The Federal Energy Regulatory
Commission (FERC) this week proposed to modernize its regulations governing
small power producers and cogenerators under the Public Utility Regulatory
Policies Act of 1978 (PURPA) to better address consumer concerns and market
changes in the energy landscape in recent decades.
Congress enacted PURPA to address the national energy crisis by encouraging the development of small power producers and cogenerators, called qualifying facilities (QFs), to reduce the country’s demand for traditional fossil fuels, which were considered to be in short supply. FERC first enacted its rules in 1980. With scattered changes over the ensuing 39 years, they remain in effect today.
Today’s Notice of Proposed Rulemaking (NOPR) constitutes the Commission’s first comprehensive review of its PURPA regulations. The proposed changes are intended to continue encouraging development of QFs while addressing concerns regarding how the current regulations work in today’s competitive wholesale power markets.
“PURPA laid the foundation for the Commission’s open access transmission policies and the competitive wholesale power markets that we have today,” FERC Chairman Neil Chatterjee said. “But a lot has changed since 1980. We have seen tremendous technological advancements in renewables, increasing sophistication in competitive electric power markets, and abundant supplies of domestic natural gas. It’s time to modernize the Commission’s implementation of PURPA to reflect those significant developments.”
The NOPR focuses on providing flexibility to state regulatory authorities so they can accommodate recent wholesale power market developments and streamlines the Commission’s policies and practices. Specifically, the proposal allows states to incorporate market pricing into avoided cost energy rates in various ways, allows states to require energy rates (but not capacity rates) to vary during the life of QF contracts, modifies the “one-mile rule,” and lowers the threshold presumption for nondiscriminatory access to power markets from 20 megawatts to 1 megawatt for small power production, but not cogeneration, facilities.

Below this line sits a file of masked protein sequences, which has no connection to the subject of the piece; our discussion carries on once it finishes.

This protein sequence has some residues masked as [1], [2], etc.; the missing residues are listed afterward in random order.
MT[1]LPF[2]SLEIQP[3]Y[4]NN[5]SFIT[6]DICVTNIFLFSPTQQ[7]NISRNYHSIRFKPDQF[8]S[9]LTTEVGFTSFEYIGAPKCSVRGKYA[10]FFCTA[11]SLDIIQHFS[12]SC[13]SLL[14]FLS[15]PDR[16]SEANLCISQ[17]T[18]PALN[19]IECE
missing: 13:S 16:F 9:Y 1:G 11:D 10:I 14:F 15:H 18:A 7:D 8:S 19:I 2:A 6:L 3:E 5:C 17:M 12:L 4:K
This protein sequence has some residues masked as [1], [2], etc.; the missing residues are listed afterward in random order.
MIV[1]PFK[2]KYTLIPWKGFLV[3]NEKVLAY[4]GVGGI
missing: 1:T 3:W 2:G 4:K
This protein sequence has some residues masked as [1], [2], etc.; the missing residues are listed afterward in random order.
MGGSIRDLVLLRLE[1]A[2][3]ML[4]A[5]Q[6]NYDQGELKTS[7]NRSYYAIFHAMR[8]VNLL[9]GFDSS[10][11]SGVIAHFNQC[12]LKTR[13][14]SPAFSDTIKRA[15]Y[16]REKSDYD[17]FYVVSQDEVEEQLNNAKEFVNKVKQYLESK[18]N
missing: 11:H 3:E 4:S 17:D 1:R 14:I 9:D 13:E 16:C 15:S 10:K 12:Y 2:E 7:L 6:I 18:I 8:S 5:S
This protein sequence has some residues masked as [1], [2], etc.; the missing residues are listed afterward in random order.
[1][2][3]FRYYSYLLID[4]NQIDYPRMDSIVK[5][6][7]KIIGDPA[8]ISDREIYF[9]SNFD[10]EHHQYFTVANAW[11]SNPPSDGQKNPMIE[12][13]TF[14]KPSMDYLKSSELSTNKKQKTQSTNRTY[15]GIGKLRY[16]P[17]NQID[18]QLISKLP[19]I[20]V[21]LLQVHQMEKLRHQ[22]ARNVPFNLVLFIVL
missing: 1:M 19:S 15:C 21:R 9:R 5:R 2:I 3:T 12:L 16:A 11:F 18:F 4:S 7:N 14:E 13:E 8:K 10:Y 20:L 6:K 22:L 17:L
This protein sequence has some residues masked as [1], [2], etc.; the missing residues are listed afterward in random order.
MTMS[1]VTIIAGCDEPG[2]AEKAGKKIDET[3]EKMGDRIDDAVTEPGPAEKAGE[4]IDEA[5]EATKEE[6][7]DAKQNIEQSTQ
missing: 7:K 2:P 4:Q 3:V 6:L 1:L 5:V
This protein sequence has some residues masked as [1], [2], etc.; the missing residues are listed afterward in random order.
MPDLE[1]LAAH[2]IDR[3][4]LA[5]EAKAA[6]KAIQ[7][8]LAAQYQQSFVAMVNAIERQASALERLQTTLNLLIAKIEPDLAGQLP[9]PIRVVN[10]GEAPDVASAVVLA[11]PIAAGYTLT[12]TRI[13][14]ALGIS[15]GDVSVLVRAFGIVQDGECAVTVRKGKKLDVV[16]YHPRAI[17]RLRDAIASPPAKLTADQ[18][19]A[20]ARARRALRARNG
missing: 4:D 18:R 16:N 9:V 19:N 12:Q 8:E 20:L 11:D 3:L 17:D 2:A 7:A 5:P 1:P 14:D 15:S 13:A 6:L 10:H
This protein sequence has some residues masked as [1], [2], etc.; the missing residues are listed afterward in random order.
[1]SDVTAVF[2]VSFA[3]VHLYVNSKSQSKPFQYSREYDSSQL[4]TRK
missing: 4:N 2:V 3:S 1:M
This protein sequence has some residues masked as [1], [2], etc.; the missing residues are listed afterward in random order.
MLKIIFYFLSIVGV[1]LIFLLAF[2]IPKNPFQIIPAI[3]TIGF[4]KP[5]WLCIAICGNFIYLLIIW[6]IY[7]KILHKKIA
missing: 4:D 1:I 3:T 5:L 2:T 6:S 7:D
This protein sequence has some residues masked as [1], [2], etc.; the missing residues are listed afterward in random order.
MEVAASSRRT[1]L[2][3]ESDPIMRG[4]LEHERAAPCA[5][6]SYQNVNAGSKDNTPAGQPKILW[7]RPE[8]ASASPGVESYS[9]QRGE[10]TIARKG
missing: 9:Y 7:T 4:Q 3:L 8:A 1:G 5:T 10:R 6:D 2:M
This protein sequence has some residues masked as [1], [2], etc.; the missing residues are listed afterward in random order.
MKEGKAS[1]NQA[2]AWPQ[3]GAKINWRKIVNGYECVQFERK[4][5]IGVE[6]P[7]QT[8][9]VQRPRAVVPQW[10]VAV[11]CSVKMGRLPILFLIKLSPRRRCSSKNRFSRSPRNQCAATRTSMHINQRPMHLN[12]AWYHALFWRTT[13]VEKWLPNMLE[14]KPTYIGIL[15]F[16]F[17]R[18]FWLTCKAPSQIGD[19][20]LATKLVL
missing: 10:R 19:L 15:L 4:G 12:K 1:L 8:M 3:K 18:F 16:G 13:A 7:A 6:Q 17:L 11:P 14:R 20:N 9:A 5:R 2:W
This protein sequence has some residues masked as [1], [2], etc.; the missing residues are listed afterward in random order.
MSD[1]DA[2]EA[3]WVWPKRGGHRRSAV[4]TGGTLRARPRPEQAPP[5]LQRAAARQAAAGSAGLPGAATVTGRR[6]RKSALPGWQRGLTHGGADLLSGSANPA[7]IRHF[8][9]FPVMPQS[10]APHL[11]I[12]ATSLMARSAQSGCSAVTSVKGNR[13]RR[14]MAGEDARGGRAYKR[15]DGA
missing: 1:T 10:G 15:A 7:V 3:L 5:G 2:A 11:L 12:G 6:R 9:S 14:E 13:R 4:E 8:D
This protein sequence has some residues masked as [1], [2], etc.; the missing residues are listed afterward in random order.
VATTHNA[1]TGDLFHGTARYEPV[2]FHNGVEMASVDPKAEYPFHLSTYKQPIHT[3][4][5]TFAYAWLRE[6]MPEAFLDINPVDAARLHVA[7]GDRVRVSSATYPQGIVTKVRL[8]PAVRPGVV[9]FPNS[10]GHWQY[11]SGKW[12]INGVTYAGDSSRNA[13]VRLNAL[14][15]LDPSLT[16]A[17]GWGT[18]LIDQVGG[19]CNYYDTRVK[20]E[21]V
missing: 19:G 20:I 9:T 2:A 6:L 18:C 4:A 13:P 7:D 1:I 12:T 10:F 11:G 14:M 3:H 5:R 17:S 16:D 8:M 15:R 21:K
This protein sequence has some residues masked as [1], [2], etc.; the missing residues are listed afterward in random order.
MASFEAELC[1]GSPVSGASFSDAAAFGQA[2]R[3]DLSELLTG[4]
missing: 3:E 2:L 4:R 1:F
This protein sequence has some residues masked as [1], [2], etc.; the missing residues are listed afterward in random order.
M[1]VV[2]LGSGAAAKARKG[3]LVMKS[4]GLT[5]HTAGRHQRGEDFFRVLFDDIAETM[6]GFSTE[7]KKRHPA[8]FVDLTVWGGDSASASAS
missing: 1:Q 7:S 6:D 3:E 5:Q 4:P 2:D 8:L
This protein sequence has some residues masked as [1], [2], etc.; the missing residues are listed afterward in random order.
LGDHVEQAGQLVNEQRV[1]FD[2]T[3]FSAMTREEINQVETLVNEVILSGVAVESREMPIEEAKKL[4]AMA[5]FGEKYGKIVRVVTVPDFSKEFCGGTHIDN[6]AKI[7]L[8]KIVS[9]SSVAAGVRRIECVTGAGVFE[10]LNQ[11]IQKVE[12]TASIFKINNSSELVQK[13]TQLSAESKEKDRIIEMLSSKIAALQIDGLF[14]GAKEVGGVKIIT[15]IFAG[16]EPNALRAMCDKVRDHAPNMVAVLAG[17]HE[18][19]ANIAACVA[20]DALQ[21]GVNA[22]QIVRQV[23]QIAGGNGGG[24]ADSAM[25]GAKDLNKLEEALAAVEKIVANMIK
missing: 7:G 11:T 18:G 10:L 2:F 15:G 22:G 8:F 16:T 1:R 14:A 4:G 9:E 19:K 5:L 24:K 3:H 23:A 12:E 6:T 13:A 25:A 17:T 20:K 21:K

It also requires states to establish objective and reasonable standards for QFs to obtain legally enforceable obligations for the purchase of their power. Finally, the proposal permits protests of a QF’s self-certification or self-recertification without the need to file and pay for a separate petition for declaratory order.
Related: Putting PURPA Under a Microscope
“It’s clearly time for FERC to revisit its PURPA policies,” Chatterjee said. “Congress told us to review our policies from time to time to ensure that our regulations continue both to protect consumers and to encourage the development of QFs. That is precisely what we are doing here.”
The Solar Energy Industries Association (SEIA)’s vice president of regulatory affairs, Katherine Gensler said the proposal “would have the effect of dampening competition and allowing utilities to strengthen their monopoly status, to the detriment of customers. We were encouraged that SEIA’s proposal gained recognition for the balance it offered. However, the proposed rule is a move away from competition and we hope FERC rethinks the most harmful portions of this proposal. We will continue to push for PURPA reforms that increase competition, transparency, and enforcement.”
EEI president Tom Kuhn was delighted with the proposal. “We applaud FERC Chairman Chatterjee for his leadership and for prioritizing PURPA reform,” he said, adding that “by initiating this important NOPR, Chairman Chatterjee has reaffirmed that there are concrete steps FERC can take to better protect electricity customers from unnecessary energy costs and drive additional investments in renewable energy, all while meeting the commission’s responsibilities under the Act.”
American Public Power Association (APPA) President and CEO Sue Kelly also applauded FERC for the NOPR. “The energy industry has undergone significant changes since PURPA was enacted,” she said. “There has been a meaningful evolution in the electricity generation resource mix, including significant growth in renewable resources and the use of new and improved technologies.”
National Rural Electric Cooperative Association (NRECA) CEO Jim Matheson went even further saying that PURPA today “forces electric companies to buy power they often don’t need at above-market prices” and that it raises electricity prices for consumers. He said the NOPR is a step in the right direction.
“FERC’s rules implementing PURPA today promote the uneven, unplanned, and uneconomic development of facilities and provide subsidies that promote these facilities at the expense of our members, system reliability and other more affordable resources.”
Joe Hall, Partner in Eversheds Sutherland’s Energy & Infrastructure Practice Group said he thinks that the legislative reform of PURPA “looks increasingly less likely as we near the 2020 election cycle, and it is nearly impossible to predict what happens on the Hill beyond November 2020.”
He added that “FERC is acutely aware of the historic tensions resulting from the ‘cooperative federalism’ model used to implement PURPA and has, generally, taken a ‘hands off’ approach to state programs…so it isn’t surprising FERC seems to be leaning towards granting state commissions greater discretion. The proposed revision of the minimum size threshold for the application of rebuttable presumption for mandatory purchase obligation in competitive markets isn’t surprising. FERC seems increasingly comfortable with the ability of renewables to sell product in competitive markets.”
Comments are due 60 days after publication in the Federal Register.